I See You
Very smart, influential tech companies have taken cues from the world Cameron created. Few would dispute the boldness of their ambitions. Fewer still would contest the incalculable know-how, cleverness, and inventiveness of the people in the computer laboratories trying to make things like the Rift and Meta realities. Or virtual realities. You get the point.
In recent years people have been spending more and more time in a variety of virtual realities. No, Meta isn’t fully operational yet and not everyone owns a Rift or similar gaming devices. Nevertheless, one need only consider the number of hours gamers spend in the open worlds offered by the developers of franchises the likes of Grand Theft Auto, Red Dead, or Fortnite. The very concept of wanting to escape to San Andreas or the wild west and, to a large extent, “live” there is very much akin to Jake Sully’s journey into the Na’vi way of life.
The Na’vi connect their braided hair to certain animals to ride them just as people connect to wi-fi networks to navigate the internet. Certain trees and vines hold the spirits of Na’vi ancestors, stories and information that, as Sigourney Weaver’s character literally puts it, can be downloaded. People’s lives in the developped world, and increasingly in the developing one, are connected to wireless networks for all sorts of reasons, be they professional, educational, or pure escapism. People have lives on the internet, however loosely defined those lives are.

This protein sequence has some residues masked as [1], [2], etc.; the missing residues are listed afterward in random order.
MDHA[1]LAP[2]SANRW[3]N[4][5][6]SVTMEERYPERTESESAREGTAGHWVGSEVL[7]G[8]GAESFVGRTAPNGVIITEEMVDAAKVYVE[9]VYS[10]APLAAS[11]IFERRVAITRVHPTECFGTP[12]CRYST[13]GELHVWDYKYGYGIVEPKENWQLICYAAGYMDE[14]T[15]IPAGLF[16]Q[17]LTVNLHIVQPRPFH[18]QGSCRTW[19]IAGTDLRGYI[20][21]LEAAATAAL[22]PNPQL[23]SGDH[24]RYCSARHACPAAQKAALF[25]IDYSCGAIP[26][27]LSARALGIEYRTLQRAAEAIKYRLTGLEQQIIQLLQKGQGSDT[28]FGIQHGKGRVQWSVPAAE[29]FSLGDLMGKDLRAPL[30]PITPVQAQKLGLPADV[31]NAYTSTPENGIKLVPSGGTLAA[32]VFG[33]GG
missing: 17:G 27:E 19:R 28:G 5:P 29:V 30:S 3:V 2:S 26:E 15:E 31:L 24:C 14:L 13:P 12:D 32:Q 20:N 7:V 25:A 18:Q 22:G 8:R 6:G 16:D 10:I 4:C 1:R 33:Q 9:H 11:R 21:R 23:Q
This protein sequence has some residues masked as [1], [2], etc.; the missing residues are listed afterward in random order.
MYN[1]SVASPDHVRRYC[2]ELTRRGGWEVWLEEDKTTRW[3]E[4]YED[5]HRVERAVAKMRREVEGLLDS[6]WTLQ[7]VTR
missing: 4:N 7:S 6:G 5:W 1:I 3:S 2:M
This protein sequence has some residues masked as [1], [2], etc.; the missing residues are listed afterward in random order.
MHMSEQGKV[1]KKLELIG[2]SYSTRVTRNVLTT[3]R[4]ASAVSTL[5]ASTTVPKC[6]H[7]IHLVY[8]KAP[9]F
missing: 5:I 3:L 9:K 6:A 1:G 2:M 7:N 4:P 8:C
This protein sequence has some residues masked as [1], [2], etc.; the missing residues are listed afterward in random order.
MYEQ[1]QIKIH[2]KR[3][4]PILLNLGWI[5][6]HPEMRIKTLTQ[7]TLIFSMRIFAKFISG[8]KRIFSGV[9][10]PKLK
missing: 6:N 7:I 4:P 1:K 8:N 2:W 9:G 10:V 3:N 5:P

Snap Back to Reality
There are multiple ways to interpret Avatar’s conclusion, wherein Jake Sully leaves his human body behind, completely transferring his mind and soul to his Na’vi form. On the one hand, it can be read as a depressing prediction of how obsessed we have become with online connectivity. The more “connected” we are in these virtual realities, the less we are in tune with our everyday lives in the real world.
To channel Cameron’s hopefulness, another interpretation is that Sully is making full use of the connection to be a better person. He has connected with the Na’vi culture, opening his eyes to a better way of life. Although the Na’vi do not really exist, we can make use of these virtual connection to better ourselves too, by learning about the world, new languages, sciences, and new, engaging forms of entertainment.
Jake Sully and James Cameron strive to use new technology to better themselves and their world. So can we.